I am a proponent for wind, solar, electric vehicles and whatever science can come up with to produce power. What I am not for is false hope. I get frustrated with the “well, let’s get on with it and just hope for the best” crowd. 
Hope is not a process. False hope is demoralizing and destructive.Our environment and the future of this planet are too important to be toyed with by political sound bites and unfathomable green fantasies. Viable long-range strategic planning begins at the end, that is, with a definition of the end-state. In planning jargon, end-state is the “where” of the who-what-when-where-why-and how questions; “Where” we want to go to prosper or must go to survive. Having done that, there must be a quiet period of contemplation when the powers that be look seriously at the problem, do some back-of-the-envelope work, and come to some conclusions about the viability of the end-state vs hallucination.   Nuclear power plants:  France, generates over 70% of its electricity from nuclear reactors, the highest percentage in the world. By contrast, the U.S. generates only about 20% of our electricity from 94 nuclear reactors. Why should we do more? A nuclear plant’s total operating expenses are a third less than that of gas turbine and fossil fuel plants and it is clean energy. The U.S. has not brought a new nuclear plant online for over 30 years. Two new nuclear units in Georgia are due to begin operating in 2021 and 2022; their approval process began in 2004. Snail-paced government bureaucracies and environmentalists-generated delays in the courts are the overriding reasons why we don’t have more.  The environmentalists tie-up nuclear construction in the courts for years and years. The environmentalists can’t have it both ways, if they don’t want millions of tons of CO2 clogging up the atmosphere then they need to give a little on alternate power production capabilities.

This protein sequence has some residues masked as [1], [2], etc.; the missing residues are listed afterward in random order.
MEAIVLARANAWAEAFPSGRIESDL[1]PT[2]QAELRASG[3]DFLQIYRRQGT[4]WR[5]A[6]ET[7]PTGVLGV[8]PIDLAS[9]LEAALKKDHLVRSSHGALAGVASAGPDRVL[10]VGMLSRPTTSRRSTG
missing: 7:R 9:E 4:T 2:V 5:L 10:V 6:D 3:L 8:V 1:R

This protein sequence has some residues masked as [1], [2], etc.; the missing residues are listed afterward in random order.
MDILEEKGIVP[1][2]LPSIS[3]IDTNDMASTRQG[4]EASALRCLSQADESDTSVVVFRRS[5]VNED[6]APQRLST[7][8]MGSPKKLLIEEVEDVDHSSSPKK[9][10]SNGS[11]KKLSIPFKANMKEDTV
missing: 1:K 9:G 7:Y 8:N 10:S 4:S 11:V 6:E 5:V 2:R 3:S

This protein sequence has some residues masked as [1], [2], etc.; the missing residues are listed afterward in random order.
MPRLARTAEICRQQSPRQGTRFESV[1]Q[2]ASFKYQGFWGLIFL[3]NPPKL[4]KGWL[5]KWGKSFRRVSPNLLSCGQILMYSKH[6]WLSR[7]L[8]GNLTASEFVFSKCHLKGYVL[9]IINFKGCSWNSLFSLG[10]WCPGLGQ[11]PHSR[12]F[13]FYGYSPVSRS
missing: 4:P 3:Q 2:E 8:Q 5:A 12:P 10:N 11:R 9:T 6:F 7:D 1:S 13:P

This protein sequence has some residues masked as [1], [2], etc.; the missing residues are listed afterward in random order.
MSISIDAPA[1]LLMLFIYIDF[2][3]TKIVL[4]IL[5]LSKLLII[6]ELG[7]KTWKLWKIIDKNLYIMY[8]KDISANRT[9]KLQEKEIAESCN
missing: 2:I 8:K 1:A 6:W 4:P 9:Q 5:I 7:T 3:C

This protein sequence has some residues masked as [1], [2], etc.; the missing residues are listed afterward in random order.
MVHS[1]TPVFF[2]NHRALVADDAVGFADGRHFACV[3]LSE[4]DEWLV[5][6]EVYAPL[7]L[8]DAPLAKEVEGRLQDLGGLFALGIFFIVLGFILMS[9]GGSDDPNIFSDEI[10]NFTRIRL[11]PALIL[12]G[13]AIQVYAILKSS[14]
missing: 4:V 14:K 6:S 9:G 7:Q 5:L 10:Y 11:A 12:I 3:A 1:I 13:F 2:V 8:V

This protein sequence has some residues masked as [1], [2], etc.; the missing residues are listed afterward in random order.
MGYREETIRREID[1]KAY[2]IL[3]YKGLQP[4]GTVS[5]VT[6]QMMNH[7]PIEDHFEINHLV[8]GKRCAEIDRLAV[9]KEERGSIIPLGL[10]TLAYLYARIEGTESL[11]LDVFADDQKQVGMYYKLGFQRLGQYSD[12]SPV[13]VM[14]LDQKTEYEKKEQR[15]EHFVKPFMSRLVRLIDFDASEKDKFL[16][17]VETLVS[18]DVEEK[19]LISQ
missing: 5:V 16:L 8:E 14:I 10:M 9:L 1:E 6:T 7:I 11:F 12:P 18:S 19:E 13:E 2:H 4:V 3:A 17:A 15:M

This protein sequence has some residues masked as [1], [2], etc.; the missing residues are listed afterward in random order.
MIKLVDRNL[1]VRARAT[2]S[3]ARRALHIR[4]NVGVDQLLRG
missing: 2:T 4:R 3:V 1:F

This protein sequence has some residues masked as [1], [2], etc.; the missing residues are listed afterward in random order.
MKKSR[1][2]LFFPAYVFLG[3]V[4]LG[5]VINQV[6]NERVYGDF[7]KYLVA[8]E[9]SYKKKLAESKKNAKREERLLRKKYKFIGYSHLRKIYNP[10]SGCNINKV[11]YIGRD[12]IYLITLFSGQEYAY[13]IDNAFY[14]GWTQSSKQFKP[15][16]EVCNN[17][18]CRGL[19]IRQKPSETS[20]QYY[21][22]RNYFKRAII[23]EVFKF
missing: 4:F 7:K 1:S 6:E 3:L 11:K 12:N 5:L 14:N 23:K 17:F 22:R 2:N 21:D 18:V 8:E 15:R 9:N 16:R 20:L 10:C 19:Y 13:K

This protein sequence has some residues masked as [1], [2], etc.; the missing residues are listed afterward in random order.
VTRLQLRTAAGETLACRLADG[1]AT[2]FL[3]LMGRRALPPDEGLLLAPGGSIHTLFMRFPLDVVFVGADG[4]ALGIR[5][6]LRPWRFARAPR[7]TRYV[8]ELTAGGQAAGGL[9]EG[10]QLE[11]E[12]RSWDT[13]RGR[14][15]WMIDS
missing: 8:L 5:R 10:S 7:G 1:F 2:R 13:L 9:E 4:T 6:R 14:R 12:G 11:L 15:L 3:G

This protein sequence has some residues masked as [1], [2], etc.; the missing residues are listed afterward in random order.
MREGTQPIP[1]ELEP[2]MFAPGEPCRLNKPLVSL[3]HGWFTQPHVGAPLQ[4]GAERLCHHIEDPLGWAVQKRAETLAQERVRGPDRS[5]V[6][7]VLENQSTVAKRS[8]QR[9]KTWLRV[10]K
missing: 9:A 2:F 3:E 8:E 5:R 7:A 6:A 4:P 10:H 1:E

Waste management has over 6000 of its 18,000 garbage collection trucks running on natural gas. The gas they use comes from the decomposition of trash in landfills and which has been turned into pipeline-quality natural gas. Great work by WM. There are about 130 million trucks in the U.S. and around 400 million worldwide. Why isn’t there an initiative to transition truck power over a period of years to natural gas which has a much lower carbon footprint? 
President Biden, please stop, damn it, just stop messing with U.S. energy independence. Until Biden shut down drilling on public lands, the U.S. has been the world’s largest producer of natural gas. 
Prediction: The Paris Climate Accord’s goals will not be met for two reasons. Most of the countries can neither afford the infrastructure nor the import of the minerals necessary to make it happen. That leaves it up to the U.S. to bankroll saving the planet and we do not now have nor will we have in the future the wherewithal to do that. 
I will leave you with this thought. As an out-spoken cynic when it comes to politicians, I believe we should not be captured by the one-liner political solutions. Remember that old saying, “For every complex problem there is a simple solution, and it is usually wrong”. The devil is in the details; see above. 
Marvin L. Covault, Lt Gen US Army, retired, is the author of VISION TO EXECUTION, a book for leaders, a columnist for THE PILOT, a national award-winning local newspaper in Southern Pines, NC and the author of a blog, WeThePeopleSpeaking.com.

Rip McIntosh

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I am a retired Roman Catholic Bishop, Bishop Emeritus of Corpus Christi, Texas